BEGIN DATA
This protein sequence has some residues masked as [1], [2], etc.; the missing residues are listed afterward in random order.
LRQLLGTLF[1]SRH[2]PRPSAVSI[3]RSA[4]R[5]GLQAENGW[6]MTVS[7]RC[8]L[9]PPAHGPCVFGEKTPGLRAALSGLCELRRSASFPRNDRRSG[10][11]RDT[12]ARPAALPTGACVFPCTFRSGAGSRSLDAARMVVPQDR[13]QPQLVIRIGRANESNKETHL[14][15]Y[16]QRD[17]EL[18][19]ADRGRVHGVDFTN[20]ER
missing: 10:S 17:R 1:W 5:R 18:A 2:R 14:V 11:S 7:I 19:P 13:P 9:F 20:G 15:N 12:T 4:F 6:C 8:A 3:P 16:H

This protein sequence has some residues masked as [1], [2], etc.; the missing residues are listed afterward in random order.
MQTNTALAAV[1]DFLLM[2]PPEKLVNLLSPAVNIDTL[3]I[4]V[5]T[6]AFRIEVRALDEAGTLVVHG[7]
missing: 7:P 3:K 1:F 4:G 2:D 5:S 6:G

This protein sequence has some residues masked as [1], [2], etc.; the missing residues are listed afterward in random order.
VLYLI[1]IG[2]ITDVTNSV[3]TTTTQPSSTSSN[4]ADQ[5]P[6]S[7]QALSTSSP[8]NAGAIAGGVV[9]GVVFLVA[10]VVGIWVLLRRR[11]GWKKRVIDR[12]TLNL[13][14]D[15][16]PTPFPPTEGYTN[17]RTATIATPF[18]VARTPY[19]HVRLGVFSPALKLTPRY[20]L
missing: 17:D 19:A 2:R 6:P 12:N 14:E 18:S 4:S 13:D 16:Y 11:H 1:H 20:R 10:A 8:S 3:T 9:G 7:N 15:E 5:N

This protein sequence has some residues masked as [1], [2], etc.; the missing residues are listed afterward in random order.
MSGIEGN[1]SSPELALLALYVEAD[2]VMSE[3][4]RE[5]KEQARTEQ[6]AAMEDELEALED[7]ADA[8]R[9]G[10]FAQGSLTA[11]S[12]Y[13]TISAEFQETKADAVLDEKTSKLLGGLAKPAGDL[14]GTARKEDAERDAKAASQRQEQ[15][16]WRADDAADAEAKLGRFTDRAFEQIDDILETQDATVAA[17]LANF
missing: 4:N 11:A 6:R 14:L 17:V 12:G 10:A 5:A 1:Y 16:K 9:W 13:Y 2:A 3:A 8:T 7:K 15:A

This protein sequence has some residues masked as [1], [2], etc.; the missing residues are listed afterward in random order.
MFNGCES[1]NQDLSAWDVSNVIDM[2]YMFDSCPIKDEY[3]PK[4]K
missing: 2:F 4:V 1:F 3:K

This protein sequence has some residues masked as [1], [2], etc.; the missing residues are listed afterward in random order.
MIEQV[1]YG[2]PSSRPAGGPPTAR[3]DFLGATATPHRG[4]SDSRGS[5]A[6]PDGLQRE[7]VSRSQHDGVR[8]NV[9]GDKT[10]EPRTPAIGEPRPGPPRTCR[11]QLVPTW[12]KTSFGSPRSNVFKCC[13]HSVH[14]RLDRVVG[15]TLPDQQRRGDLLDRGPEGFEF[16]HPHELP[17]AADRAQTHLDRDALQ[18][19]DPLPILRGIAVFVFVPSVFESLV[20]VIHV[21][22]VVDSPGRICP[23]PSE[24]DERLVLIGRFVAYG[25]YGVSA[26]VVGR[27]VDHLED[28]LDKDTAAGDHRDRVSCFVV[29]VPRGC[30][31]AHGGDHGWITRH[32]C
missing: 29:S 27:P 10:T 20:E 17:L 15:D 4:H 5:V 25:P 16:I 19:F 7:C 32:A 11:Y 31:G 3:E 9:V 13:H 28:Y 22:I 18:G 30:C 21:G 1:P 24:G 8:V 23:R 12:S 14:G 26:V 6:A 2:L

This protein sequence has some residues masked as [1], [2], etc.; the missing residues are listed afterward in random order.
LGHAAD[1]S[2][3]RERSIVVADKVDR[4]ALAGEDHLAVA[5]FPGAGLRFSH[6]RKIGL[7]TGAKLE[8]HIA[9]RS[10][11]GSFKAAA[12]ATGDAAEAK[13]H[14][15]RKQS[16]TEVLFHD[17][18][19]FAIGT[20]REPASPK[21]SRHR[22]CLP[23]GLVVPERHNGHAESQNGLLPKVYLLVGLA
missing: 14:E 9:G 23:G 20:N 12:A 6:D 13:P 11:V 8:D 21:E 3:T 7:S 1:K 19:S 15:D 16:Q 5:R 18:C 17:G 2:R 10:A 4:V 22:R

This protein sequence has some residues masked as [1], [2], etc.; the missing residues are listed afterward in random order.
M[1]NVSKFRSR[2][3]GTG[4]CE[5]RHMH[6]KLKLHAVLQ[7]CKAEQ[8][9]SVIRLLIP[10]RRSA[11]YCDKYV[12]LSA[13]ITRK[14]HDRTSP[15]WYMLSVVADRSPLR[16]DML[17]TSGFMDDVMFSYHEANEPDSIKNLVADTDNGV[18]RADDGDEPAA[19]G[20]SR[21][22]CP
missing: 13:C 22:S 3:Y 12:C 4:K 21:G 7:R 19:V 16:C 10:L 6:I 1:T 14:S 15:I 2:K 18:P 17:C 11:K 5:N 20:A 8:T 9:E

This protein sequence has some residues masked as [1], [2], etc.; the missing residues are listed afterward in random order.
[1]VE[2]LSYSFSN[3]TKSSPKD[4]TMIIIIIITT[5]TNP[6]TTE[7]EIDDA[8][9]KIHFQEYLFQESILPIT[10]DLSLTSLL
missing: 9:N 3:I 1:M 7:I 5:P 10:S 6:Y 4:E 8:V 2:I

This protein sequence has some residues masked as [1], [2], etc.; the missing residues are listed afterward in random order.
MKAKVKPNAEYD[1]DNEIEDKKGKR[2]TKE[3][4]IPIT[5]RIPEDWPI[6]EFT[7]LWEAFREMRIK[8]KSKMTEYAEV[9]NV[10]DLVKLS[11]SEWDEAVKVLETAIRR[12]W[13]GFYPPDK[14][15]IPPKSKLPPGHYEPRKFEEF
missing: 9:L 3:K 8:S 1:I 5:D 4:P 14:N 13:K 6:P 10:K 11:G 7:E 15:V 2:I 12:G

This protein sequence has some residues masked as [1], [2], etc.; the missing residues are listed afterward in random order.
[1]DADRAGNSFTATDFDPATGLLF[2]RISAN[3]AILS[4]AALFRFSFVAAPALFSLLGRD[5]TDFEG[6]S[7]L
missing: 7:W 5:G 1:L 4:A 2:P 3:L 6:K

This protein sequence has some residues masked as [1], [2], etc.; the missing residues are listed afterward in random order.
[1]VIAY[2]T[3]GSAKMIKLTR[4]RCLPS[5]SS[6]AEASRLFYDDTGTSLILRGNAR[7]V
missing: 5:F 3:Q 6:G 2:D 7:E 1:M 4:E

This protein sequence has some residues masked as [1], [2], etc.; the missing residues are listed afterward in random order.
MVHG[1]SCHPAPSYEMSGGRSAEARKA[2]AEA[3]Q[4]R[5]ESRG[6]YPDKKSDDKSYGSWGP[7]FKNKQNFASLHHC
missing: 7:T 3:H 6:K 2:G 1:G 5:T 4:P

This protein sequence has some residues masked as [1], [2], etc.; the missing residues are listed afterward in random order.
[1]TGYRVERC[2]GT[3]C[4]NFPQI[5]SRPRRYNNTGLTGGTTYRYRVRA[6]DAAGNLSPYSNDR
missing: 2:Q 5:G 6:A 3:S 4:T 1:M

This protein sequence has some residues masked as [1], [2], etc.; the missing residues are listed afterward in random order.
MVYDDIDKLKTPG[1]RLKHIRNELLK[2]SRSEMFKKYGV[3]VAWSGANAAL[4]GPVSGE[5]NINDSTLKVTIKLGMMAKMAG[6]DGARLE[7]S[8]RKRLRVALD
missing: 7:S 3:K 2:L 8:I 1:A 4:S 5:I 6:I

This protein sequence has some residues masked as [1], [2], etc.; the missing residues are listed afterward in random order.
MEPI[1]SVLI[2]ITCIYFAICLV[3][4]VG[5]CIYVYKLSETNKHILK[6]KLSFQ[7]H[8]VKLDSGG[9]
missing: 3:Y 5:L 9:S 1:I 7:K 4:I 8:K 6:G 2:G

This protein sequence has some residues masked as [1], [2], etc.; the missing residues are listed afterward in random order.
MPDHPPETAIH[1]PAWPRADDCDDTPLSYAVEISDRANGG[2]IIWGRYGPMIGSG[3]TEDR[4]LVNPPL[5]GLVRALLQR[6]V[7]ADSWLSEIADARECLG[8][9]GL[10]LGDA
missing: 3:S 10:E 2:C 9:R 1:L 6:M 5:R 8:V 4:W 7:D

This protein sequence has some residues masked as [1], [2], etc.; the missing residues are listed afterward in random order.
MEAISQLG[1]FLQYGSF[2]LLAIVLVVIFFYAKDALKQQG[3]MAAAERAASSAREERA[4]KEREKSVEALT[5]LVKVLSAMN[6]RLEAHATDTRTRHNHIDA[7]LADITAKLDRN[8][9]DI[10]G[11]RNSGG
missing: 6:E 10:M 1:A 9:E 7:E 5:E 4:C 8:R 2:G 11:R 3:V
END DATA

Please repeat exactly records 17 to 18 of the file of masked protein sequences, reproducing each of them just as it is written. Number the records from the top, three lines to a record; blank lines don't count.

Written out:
This protein sequence has some residues masked as [1], [2], etc.; the missing residues are listed afterward in random order.
MPDHPPETAIH[1]PAWPRADDCDDTPLSYAVEISDRANGG[2]IIWGRYGPMIGSG[3]TEDR[4]LVNPPL[5]GLVRALLQR[6]V[7]ADSWLSEIADARECLG[8][9]GL[10]LGDA
missing: 3:S 10:E 2:C 9:R 1:L 6:M 5:R 8:V 4:W 7:D

This protein sequence has some residues masked as [1], [2], etc.; the missing residues are listed afterward in random order.
MEAISQLG[1]FLQYGSF[2]LLAIVLVVIFFYAKDALKQQG[3]MAAAERAASSAREERA[4]KEREKSVEALT[5]LVKVLSAMN[6]RLEAHATDTRTRHNHIDA[7]LADITAKLDRN[8][9]DI[10]G[11]RNSGG
missing: 6:E 10:M 1:A 9:E 7:E 5:E 4:C 8:R 2:G 11:R 3:V